Wednesday, March 28, 2012

Screening Compost and Soil

A screen for soil, compost, and other materials is a very useful piece of gardening equipment.  It sifts out pine cones, roots, and other big pieces of junk, and breaks up clods so you're left with nice fine-grained soil that mixes easily with amendments.  It's good for recovering the potting mix from container plantings, leaving all the root balls behind and leaving nice clean media.  It's also good for mixing things.  I'll put a couple shovels of soil, a shovel of compost, and a shovel of pumice together with a little fertilizer and shake the screen to get a nice batch of planting soil.  I typically use mine over a wheelbarrow, shoveling stuff in and then shaking it and moving it around by hand.

Mine is made from 1/2" hardware cloth, fixed onto a frame of 1x3's.  I put some pivoting legs on one end so I can work it single-handed, and it's held up for about ten years now.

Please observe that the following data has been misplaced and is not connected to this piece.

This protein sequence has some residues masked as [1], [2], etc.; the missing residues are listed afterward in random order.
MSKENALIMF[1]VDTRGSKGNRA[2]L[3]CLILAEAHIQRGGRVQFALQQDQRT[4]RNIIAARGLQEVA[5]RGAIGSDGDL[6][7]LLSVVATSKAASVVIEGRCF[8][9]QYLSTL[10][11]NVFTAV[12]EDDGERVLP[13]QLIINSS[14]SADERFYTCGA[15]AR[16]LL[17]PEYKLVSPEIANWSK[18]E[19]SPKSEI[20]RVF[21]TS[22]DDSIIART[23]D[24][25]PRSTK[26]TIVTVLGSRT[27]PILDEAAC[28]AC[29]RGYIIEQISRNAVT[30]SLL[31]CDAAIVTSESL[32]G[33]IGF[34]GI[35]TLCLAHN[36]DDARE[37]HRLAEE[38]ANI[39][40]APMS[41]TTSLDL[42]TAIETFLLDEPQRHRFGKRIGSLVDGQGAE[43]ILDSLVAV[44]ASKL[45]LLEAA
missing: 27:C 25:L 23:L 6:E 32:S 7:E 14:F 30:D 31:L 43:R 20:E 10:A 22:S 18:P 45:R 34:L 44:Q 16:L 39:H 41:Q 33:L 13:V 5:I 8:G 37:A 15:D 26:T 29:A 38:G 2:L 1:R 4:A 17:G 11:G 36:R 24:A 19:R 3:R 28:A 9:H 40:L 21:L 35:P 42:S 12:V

Monday, March 26, 2012

Skylight Installation

I'm a big fan of natural light.  We installed a simple skylight in the laundry room a couple of years ago, and it was fairly straightforward, so I'm going to put one in our upstairs bedroom.  This one will be openable, which will provide ventilation and light, and of course a place to stick a periscope up and pretend my house is a submarine.

The roof rafters are 24" so a common 2' x 4' skylight will fit right in with no change to the structural framing.  I bought a Velux VCM 2246 (manual opening, curb mount, 22" x 46" nominal size) and a ECL flashing kit at Lowe's.  They stock them locally, they're made in the USA, and we had a good experience installing the first one.  I marked out some locations with tape so we could visualize them from inside, and then nailed in a header and footer to form a frame.

This is what happens when I'm left alone with a recip saw